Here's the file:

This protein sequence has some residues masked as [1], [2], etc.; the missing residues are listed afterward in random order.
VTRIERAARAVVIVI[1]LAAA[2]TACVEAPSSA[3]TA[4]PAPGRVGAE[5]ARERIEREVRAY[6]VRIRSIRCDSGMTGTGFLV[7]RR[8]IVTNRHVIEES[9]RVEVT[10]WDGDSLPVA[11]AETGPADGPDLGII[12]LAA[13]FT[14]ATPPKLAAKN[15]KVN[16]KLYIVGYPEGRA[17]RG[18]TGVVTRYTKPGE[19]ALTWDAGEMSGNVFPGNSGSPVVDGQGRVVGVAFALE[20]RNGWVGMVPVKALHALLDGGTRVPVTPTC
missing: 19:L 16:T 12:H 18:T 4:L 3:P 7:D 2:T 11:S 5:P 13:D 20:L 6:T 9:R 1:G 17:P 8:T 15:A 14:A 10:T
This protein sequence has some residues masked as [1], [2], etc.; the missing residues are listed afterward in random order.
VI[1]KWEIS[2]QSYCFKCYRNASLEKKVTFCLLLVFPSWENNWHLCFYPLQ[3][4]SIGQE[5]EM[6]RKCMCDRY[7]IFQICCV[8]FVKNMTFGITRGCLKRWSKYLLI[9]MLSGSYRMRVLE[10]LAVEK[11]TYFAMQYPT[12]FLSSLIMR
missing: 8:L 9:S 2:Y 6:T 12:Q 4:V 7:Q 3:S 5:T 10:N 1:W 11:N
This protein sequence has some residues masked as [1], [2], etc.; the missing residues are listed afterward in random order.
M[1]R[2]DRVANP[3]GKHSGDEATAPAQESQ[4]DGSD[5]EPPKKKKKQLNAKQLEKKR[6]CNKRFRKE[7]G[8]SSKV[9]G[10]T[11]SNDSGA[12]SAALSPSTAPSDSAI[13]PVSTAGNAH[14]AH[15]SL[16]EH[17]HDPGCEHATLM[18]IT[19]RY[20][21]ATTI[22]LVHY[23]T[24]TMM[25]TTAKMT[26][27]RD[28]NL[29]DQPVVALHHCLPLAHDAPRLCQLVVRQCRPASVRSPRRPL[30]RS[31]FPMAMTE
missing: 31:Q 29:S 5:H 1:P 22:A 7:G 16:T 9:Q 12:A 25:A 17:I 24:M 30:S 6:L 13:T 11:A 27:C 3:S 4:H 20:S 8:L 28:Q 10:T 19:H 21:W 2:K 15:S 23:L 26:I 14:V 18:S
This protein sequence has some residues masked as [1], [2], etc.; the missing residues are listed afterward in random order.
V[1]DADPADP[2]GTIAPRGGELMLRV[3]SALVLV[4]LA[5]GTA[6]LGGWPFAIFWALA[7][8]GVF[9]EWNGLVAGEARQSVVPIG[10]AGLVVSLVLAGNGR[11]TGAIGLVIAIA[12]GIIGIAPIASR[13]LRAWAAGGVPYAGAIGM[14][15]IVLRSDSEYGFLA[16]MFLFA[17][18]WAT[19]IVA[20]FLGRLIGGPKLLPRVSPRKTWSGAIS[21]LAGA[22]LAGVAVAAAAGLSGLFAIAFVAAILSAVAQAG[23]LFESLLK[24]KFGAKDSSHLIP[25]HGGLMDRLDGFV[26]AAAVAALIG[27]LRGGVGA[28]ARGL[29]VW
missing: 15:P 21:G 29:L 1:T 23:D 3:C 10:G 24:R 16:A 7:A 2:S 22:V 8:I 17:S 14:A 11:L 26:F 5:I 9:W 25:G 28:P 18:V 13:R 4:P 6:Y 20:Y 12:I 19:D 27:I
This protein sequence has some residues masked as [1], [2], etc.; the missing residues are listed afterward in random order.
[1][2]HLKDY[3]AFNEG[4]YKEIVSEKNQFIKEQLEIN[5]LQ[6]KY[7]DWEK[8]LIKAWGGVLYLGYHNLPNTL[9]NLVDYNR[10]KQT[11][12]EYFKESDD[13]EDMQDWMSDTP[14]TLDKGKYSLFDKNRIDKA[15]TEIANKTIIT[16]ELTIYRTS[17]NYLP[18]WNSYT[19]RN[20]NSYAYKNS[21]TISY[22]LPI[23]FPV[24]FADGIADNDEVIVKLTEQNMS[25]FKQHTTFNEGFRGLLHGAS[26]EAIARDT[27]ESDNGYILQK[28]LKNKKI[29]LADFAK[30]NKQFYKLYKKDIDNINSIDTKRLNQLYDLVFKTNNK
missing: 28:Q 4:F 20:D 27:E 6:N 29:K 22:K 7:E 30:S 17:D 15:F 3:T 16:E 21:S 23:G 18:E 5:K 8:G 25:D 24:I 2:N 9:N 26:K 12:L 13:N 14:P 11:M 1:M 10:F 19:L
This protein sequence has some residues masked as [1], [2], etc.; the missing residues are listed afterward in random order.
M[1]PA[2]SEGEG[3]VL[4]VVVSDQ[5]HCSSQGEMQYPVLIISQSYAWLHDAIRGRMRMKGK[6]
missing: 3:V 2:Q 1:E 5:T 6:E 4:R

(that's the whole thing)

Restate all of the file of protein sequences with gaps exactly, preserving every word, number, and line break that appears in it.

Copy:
This protein sequence has some residues masked as [1], [2], etc.; the missing residues are listed afterward in random order.
VTRIERAARAVVIVI[1]LAAA[2]TACVEAPSSA[3]TA[4]PAPGRVGAE[5]ARERIEREVRAY[6]VRIRSIRCDSGMTGTGFLV[7]RR[8]IVTNRHVIEES[9]RVEVT[10]WDGDSLPVA[11]AETGPADGPDLGII[12]LAA[13]FT[14]ATPPKLAAKN[15]KVN[16]KLYIVGYPEGRA[17]RG[18]TGVVTRYTKPGE[19]ALTWDAGEMSGNVFPGNSGSPVVDGQGRVVGVAFALE[20]RNGWVGMVPVKALHALLDGGTRVPVTPTC
missing: 19:L 16:T 12:H 18:T 4:L 3:P 7:D 2:T 11:S 5:P 13:D 20:L 6:T 9:R 1:G 17:P 8:T 15:A 14:A 10:T
This protein sequence has some residues masked as [1], [2], etc.; the missing residues are listed afterward in random order.
VI[1]KWEIS[2]QSYCFKCYRNASLEKKVTFCLLLVFPSWENNWHLCFYPLQ[3][4]SIGQE[5]EM[6]RKCMCDRY[7]IFQICCV[8]FVKNMTFGITRGCLKRWSKYLLI[9]MLSGSYRMRVLE[10]LAVEK[11]TYFAMQYPT[12]FLSSLIMR
missing: 8:L 9:S 2:Y 6:T 12:Q 4:V 7:Q 3:S 5:T 10:N 1:W 11:N
This protein sequence has some residues masked as [1], [2], etc.; the missing residues are listed afterward in random order.
M[1]R[2]DRVANP[3]GKHSGDEATAPAQESQ[4]DGSD[5]EPPKKKKKQLNAKQLEKKR[6]CNKRFRKE[7]G[8]SSKV[9]G[10]T[11]SNDSGA[12]SAALSPSTAPSDSAI[13]PVSTAGNAH[14]AH[15]SL[16]EH[17]HDPGCEHATLM[18]IT[19]RY[20][21]ATTI[22]LVHY[23]T[24]TMM[25]TTAKMT[26][27]RD[28]NL[29]DQPVVALHHCLPLAHDAPRLCQLVVRQCRPASVRSPRRPL[30]RS[31]FPMAMTE
missing: 31:Q 29:S 5:H 1:P 22:A 7:G 16:T 9:Q 12:A 25:A 17:I 24:M 30:S 6:L 13:T 11:A 27:C 3:S 4:H 20:S 8:L 28:Q 10:T 19:H 21:W 2:K 15:S 23:L 26:I 14:V 18:S
This protein sequence has some residues masked as [1], [2], etc.; the missing residues are listed afterward in random order.
V[1]DADPADP[2]GTIAPRGGELMLRV[3]SALVLV[4]LA[5]GTA[6]LGGWPFAIFWALA[7][8]GVF[9]EWNGLVAGEARQSVVPIG[10]AGLVVSLVLAGNGR[11]TGAIGLVIAIA[12]GIIGIAPIASR[13]LRAWAAGGVPYAGAIGM[14][15]IVLRSDSEYGFLA[16]MFLFA[17][18]WAT[19]IVA[20]FLGRLIGGPKLLPRVSPRKTWSGAIS[21]LAGA[22]LAGVAVAAAAGLSGLFAIAFVAAILSAVAQAG[23]LFESLLK[24]KFGAKDSSHLIP[25]HGGLMDRLDGFV[26]AAAVAALIG[27]LRGGVGA[28]ARGL[29]VW
missing: 15:P 21:G 29:L 1:T 23:D 3:C 10:G 24:R 16:A 7:A 2:S 22:V 8:I 17:S 14:A 11:L 26:F 5:I 9:W 25:G 28:P 18:V 13:R 4:P 6:Y 20:Y 12:I 19:D 27:I
This protein sequence has some residues masked as [1], [2], etc.; the missing residues are listed afterward in random order.
[1][2]HLKDY[3]AFNEG[4]YKEIVSEKNQFIKEQLEIN[5]LQ[6]KY[7]DWEK[8]LIKAWGGVLYLGYHNLPNTL[9]NLVDYNR[10]KQT[11][12]EYFKESDD[13]EDMQDWMSDTP[14]TLDKGKYSLFDKNRIDKA[15]TEIANKTIIT[16]ELTIYRTS[17]NYLP[18]WNSYT[19]RN[20]NSYAYKNS[21]TISY[22]LPI[23]FPV[24]FADGIADNDEVIVKLTEQNMS[25]FKQHTTFNEGFRGLLHGAS[26]EAIARDT[27]ESDNGYILQK[28]LKNKKI[29]LADFAK[30]NKQFYKLYKKDIDNINSIDTKRLNQLYDLVFKTNNK
missing: 28:Q 4:F 20:D 27:E 6:N 29:K 22:K 7:E 30:S 17:D 15:F 3:T 16:E 21:S 23:G 18:E 5:K 8:G 25:D 24:I 2:N 9:N 26:K 12:L 13:N 14:P 11:M 1:M 10:F 19:L
This protein sequence has some residues masked as [1], [2], etc.; the missing residues are listed afterward in random order.
M[1]PA[2]SEGEG[3]VL[4]VVVSDQ[5]HCSSQGEMQYPVLIISQSYAWLHDAIRGRMRMKGK[6]
missing: 3:V 2:Q 1:E 5:T 6:E 4:R